When in the market for a new product or service, many of us turn to various resources for advice. For example, consumer research reports on appliances can be helpful if you’re shopping for a new refrigerator. Similarly, Money magazine’s annual Investor’s Guide, which publishes best mutual fund and ETF lists, can be a helpful resource for investors.

Vanguard products have topped Money’s rankings for the last 18 years. This year, 42 Vanguard products made the 50 recommended mutual funds and 50 recommended ETFs lists. 

Money selects funds and ETFs based on their:

  • Steady performance.
  • Low costs to investors.
  • Skilled and trustworthy managers.
  • Consistent investment strategy.

The limits of DIY investing

Of course, investing is a little more complicated than buying a new refrigerator. Investor guides and rankings don’t take into account your personal needs. Your risk tolerance, time horizon, and financial goals all come into play.

For some investors, the best choice may be to get professional advice. Vanguard Personal Advisor Services® is one option.

For all those do-it-yourselfers looking for reputable investments—or a little reassurance they’re on the right track—here are the Vanguard funds recommended by Money: 

Building-block mutual funds (10 of 14 listed)

One-decision mutual funds (2 of 5 listed)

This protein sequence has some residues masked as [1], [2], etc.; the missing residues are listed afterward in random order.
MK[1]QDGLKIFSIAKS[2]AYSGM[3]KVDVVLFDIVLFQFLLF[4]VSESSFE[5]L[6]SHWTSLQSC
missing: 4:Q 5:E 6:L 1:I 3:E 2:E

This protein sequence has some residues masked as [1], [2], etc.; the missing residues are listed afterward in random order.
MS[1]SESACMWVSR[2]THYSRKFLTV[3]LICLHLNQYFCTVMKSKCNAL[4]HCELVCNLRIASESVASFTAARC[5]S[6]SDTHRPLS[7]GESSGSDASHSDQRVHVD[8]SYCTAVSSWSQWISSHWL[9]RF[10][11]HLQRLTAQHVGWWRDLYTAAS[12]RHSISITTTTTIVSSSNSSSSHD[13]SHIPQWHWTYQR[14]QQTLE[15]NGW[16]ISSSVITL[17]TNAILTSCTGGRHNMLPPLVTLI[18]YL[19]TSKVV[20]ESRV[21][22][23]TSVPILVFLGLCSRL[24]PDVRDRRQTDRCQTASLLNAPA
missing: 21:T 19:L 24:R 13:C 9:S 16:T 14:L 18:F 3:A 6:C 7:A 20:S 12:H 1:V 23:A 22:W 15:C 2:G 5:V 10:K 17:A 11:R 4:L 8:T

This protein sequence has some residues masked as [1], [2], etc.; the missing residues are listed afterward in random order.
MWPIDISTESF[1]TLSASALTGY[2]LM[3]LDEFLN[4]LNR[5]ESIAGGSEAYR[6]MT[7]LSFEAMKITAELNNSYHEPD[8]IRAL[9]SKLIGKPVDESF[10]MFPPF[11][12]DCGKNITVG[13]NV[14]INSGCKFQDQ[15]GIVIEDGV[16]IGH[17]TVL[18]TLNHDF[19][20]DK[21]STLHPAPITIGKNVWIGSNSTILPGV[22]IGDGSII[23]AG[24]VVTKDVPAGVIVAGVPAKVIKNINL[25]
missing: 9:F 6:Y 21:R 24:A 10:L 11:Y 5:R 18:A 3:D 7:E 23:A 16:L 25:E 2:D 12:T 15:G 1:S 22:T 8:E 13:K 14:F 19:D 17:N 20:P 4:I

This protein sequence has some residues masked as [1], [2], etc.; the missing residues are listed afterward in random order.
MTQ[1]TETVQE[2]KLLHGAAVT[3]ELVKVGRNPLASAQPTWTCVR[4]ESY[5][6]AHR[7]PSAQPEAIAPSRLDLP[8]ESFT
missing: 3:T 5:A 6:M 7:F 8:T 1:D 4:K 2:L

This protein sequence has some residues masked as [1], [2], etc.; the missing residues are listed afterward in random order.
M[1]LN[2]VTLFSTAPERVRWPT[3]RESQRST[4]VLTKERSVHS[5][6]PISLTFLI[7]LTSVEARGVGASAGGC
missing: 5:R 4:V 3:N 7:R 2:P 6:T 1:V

Custom mutual funds (11 of 31 listed)

Building-block ETFs (9 of 14 listed)

Custom ETFs (10 of 31 listed)


Money magazine is not affiliated with Vanguard or Vanguard funds. The article mentioned here is neither an offer to sell nor a solicitation of an offer to buy shares.

All investing is subject to risk, including the possible loss of the money you invest.

You must buy and sell Vanguard ETF Shares through Vanguard Brokerage Services (we offer them commission-free) or through another broker (which may charge commissions). See the Vanguard Brokerage Services commission and fee schedules for limits. Vanguard ETF Shares are not redeemable directly with the issuing fund other than in very large aggregations worth millions of dollars. ETFs are subject to market volatility. When buying or selling an ETF, you will pay or receive the current market price, which may be more or less than net asset value.